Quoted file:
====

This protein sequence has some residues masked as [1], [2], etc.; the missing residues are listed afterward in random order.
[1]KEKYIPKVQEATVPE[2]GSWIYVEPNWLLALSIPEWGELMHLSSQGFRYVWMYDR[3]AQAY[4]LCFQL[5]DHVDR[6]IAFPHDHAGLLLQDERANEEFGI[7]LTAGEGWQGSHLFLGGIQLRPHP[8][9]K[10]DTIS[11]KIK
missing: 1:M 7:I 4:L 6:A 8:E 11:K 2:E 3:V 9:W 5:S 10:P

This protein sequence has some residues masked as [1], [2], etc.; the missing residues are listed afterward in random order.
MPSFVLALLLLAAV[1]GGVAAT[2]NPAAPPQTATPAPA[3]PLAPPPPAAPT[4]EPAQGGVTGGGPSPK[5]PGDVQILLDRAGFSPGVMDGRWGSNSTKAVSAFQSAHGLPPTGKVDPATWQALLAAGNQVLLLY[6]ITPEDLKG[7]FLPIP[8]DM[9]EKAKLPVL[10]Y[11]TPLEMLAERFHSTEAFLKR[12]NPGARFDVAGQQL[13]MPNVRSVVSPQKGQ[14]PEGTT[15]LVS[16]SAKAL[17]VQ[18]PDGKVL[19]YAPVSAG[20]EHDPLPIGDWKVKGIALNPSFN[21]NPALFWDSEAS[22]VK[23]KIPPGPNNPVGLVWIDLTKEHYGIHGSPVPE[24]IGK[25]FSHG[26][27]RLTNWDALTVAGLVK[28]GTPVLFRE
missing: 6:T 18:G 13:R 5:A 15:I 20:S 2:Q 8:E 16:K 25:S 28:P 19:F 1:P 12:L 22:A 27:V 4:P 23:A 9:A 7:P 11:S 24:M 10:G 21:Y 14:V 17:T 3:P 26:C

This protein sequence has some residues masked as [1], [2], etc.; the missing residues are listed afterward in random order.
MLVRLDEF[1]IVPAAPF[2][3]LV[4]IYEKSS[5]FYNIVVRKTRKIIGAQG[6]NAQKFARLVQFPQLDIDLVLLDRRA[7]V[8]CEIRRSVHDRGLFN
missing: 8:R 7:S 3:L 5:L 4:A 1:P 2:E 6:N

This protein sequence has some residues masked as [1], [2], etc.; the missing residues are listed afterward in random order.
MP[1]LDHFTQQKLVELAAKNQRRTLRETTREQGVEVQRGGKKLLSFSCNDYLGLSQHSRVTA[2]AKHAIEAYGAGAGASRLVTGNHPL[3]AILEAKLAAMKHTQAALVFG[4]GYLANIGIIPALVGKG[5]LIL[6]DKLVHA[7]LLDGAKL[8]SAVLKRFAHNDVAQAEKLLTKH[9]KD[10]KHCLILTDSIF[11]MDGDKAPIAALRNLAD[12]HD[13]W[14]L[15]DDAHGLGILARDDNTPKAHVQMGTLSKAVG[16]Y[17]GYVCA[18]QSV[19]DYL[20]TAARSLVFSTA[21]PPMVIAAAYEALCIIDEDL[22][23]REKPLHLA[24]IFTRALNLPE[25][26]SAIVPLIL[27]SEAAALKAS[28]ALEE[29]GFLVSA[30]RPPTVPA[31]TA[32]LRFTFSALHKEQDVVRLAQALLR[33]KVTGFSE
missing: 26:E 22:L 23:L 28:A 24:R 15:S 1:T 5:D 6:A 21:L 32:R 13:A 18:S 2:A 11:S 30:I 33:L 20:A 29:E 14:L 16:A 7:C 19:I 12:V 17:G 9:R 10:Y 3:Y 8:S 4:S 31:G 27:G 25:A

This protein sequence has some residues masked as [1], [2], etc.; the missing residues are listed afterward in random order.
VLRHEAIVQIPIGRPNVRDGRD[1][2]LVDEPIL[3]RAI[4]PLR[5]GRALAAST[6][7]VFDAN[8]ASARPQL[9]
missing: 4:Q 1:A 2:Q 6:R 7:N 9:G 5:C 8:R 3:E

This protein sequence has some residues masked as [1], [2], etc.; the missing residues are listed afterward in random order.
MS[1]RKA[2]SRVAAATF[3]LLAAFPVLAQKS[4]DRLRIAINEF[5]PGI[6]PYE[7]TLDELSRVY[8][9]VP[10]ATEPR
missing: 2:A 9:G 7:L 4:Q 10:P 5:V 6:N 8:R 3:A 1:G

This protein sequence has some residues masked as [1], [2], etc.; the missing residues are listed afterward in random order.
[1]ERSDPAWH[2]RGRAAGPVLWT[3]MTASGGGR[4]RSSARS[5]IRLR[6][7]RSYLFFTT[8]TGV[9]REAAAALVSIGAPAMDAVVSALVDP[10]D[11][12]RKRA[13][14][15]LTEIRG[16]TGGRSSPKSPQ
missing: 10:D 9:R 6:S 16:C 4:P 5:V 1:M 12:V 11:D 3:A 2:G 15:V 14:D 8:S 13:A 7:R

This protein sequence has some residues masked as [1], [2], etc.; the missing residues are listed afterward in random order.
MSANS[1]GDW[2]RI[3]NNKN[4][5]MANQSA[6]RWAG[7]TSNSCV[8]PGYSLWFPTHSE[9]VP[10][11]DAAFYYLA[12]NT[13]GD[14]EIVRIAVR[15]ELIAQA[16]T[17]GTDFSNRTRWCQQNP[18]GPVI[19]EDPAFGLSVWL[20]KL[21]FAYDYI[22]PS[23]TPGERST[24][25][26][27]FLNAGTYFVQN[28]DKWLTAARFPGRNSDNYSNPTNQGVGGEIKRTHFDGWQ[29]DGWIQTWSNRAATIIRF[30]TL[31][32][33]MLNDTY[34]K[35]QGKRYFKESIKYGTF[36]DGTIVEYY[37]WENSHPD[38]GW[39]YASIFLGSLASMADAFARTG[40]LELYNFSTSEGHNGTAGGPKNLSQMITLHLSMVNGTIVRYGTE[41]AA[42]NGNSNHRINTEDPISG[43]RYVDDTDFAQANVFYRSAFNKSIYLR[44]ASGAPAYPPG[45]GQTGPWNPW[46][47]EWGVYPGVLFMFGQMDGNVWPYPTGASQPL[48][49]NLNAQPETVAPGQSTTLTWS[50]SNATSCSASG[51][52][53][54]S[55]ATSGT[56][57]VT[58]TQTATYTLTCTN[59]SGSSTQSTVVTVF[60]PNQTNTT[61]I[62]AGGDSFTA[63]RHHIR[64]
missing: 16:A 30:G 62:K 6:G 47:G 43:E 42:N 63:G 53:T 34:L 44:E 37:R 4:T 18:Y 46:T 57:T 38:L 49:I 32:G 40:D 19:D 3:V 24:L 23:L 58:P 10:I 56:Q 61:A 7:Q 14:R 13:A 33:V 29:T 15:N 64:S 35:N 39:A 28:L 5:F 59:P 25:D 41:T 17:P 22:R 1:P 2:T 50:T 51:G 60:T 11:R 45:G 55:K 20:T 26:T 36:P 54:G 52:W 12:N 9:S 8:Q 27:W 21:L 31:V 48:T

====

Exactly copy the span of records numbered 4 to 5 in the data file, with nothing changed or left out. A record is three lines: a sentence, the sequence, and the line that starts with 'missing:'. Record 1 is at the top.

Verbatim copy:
This protein sequence has some residues masked as [1], [2], etc.; the missing residues are listed afterward in random order.
MP[1]LDHFTQQKLVELAAKNQRRTLRETTREQGVEVQRGGKKLLSFSCNDYLGLSQHSRVTA[2]AKHAIEAYGAGAGASRLVTGNHPL[3]AILEAKLAAMKHTQAALVFG[4]GYLANIGIIPALVGKG[5]LIL[6]DKLVHA[7]LLDGAKL[8]SAVLKRFAHNDVAQAEKLLTKH[9]KD[10]KHCLILTDSIF[11]MDGDKAPIAALRNLAD[12]HD[13]W[14]L[15]DDAHGLGILARDDNTPKAHVQMGTLSKAVG[16]Y[17]GYVCA[18]QSV[19]DYL[20]TAARSLVFSTA[21]PPMVIAAAYEALCIIDEDL[22][23]REKPLHLA[24]IFTRALNLPE[25][26]SAIVPLIL[27]SEAAALKAS[28]ALEE[29]GFLVSA[30]RPPTVPA[31]TA[32]LRFTFSALHKEQDVVRLAQALLR[33]KVTGFSE
missing: 26:E 22:L 23:L 28:A 24:R 15:S 1:T 5:D 6:A 21:L 32:R 13:A 18:S 2:A 11:S 30:I 33:L 20:A 29:E 14:L 16:A 7:C 19:I 12:V 17:G 9:R 10:Y 3:Y 8:S 4:S 31:G 27:G 25:A

This protein sequence has some residues masked as [1], [2], etc.; the missing residues are listed afterward in random order.
VLRHEAIVQIPIGRPNVRDGRD[1][2]LVDEPIL[3]RAI[4]PLR[5]GRALAAST[6][7]VFDAN[8]ASARPQL[9]
missing: 4:Q 1:A 2:Q 6:R 7:N 9:G 5:C 8:R 3:E